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by Nicholas Jellicoe

By anchoring George Jellicoe’s remarkable wartime achievements in the story of the Special Air Service (SAS) and SBS (Special Boat Service), Nick Jellicoe has revealed the extraordinary influence his father had on the ethos and development of Special Forces. While much of the credit for the inception of the SAS rightly goes to David Stirling (Scots Guards), who was undoubtedly a visionary in his grasp of the tactical advantage of mounting raids on the exposed southern flank of the Axis armies in North Africa, the implementation of his ideas depended on men like Jock Lewis (Welsh Guards), Paddy Mayne and George Jellicoe (Coldstream Guards). Their combined military acumen created the pragmatism which characterizes today’s Special Forces and it was their ability to learn from mistakes and adapt their tactics to new strategies and technologies that ensured a role for the SAS when the war moved to the European mainland.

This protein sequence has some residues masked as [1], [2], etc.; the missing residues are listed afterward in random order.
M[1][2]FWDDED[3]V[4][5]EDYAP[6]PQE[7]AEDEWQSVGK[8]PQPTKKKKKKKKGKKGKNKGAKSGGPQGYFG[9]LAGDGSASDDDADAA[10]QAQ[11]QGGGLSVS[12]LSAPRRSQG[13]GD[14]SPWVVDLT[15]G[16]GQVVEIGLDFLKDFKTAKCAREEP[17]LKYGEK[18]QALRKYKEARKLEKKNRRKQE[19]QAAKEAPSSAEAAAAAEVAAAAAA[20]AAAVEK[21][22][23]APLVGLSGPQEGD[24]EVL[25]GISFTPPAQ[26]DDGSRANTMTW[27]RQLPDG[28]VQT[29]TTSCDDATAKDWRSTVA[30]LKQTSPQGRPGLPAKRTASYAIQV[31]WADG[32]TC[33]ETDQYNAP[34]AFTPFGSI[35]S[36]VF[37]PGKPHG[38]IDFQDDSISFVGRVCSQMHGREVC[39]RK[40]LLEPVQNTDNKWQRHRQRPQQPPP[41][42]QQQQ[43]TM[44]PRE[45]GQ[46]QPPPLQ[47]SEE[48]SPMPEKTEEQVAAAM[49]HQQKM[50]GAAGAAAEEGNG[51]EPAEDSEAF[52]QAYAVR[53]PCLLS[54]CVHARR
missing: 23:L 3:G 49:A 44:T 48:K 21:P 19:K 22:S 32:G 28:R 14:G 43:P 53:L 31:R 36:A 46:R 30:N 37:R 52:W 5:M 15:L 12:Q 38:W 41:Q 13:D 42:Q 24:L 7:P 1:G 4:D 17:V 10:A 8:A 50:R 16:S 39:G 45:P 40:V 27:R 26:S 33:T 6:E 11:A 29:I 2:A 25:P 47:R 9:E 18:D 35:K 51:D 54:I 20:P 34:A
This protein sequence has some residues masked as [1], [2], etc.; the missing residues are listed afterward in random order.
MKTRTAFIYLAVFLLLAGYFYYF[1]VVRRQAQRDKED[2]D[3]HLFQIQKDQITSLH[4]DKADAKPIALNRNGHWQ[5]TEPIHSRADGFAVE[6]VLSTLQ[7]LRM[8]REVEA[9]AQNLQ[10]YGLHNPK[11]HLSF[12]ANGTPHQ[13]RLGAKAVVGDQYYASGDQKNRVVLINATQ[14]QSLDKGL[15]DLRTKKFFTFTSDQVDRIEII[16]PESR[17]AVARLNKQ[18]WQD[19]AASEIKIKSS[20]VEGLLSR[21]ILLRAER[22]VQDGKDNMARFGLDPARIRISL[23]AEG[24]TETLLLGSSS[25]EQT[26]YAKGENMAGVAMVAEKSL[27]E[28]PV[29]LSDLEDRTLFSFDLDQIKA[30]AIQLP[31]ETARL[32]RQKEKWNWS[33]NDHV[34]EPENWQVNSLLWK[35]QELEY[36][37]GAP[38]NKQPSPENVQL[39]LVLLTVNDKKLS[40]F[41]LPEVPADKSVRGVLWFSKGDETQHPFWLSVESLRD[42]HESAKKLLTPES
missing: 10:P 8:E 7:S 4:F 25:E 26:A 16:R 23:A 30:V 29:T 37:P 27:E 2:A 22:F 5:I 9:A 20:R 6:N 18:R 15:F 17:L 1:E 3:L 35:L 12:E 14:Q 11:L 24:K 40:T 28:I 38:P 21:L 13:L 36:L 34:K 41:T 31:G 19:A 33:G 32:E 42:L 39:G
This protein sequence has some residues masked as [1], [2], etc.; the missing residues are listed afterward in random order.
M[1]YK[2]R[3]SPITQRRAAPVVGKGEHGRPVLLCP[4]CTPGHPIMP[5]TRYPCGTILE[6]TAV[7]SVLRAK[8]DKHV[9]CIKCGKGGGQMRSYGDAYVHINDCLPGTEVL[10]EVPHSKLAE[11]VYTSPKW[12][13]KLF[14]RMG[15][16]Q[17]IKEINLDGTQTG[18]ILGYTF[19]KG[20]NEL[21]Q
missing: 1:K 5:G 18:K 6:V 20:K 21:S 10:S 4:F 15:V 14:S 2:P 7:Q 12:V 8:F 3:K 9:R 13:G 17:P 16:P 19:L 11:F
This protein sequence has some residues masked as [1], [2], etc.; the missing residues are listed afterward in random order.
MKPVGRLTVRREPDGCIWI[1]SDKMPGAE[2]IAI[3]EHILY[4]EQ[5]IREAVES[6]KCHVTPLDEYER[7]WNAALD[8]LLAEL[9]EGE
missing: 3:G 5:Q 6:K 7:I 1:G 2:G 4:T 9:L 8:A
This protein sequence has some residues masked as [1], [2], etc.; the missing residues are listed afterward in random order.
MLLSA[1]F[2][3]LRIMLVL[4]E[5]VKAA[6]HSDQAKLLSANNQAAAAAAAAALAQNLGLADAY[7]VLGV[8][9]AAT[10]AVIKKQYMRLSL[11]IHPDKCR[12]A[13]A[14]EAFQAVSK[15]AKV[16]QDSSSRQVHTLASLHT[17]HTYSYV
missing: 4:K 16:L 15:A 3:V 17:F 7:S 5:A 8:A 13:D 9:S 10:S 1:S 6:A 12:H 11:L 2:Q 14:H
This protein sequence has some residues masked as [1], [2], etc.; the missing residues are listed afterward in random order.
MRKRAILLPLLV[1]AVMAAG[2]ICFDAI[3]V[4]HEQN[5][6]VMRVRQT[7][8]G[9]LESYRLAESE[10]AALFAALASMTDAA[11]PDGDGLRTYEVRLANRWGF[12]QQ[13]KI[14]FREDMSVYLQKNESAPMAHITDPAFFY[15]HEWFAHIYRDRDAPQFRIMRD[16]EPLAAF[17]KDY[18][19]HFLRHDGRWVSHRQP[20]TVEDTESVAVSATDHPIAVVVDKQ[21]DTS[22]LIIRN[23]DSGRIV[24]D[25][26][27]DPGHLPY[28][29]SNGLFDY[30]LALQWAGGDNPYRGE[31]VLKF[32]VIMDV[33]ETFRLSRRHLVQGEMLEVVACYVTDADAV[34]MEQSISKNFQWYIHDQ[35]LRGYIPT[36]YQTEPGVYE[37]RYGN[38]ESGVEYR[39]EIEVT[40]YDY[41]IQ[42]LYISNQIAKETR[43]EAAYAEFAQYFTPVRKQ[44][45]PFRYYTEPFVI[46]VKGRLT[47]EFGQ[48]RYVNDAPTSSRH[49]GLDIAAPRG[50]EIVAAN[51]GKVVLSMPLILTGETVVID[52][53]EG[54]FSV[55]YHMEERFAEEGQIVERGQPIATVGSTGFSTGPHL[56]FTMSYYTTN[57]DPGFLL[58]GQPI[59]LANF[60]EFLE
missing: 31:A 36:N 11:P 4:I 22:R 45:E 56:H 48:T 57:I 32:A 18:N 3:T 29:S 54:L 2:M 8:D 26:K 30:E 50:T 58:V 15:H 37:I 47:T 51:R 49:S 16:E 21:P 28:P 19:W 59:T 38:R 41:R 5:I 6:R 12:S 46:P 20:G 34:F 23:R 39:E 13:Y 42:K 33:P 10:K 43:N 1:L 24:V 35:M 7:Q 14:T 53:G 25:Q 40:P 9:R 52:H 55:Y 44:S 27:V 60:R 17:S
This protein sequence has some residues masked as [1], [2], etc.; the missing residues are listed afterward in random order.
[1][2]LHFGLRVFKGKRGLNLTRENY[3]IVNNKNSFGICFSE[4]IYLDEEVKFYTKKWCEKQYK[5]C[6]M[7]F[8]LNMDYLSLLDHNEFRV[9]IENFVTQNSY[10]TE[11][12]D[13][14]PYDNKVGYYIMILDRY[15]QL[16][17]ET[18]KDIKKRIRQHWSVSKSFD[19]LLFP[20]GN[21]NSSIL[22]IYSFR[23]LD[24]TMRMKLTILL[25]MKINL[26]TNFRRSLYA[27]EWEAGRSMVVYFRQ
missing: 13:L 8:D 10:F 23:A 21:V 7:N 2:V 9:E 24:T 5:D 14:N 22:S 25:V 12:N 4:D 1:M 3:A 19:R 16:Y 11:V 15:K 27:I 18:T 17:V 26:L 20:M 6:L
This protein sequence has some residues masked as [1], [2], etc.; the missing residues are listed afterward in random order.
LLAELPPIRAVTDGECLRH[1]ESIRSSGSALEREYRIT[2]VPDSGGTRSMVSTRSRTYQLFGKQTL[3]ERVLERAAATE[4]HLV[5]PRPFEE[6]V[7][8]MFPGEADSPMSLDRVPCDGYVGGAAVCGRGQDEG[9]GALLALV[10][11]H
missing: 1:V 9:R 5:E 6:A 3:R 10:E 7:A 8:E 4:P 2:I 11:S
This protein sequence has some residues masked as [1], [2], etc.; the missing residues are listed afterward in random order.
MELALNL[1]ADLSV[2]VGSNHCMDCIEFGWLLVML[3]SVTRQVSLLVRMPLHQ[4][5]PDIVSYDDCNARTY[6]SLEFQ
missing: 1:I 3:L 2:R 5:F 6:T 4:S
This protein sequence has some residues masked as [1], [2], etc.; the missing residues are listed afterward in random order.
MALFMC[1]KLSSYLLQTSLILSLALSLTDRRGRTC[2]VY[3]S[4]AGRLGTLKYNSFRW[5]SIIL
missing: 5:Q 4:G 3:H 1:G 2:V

After participating in several of the early raids mounted in conjunction with the LRDG, George oversaw the June 1942 raid on German airfields in Crete, the first seaborne operation of the SAS. It was a success although he was lucky to get away after his group had been surrounded by a company of Germans. He arrived back in time to take part in the raid on Sidi Haneish where Stirling tried out his new tactic of attacking airfields with a critical mass of heavily armed Jeeps. Forced to return to the UK when an old knee injury played up, Jellicoe returned to Egypt in late January 1943 and teamed up with Colonel Christodoulos Tsigantes and his Greek Sacred Squadron (GSR) which had been embedded with the SAS. It was the beginning of a powerful and enduring partnership which evolved when 1 SAS split that March into two separate units: Mayne formed the Special Raiding Squadron and Jellicoe the Special Boat Squadron working in tandem with the GSR. 

The line-up of his detachment commanders was impressive, Fitzroy Maclean, David Sutherland and Tommy Langton (Irish Guards). Others like Jock Lapraik and Andy Lassen soon followed. That July the SBS paid a successful return visit to the German airfields in Crete but the L Detachment raid on Axis airfields in Sardinia ended in disaster with all members killed or captured. Waiting in a submarine off the island to pick up survivors, George ran out of time and had to return reluctantly to Algiers.  It served to highlight how failure and success were bedfellows in the house of Dering Do.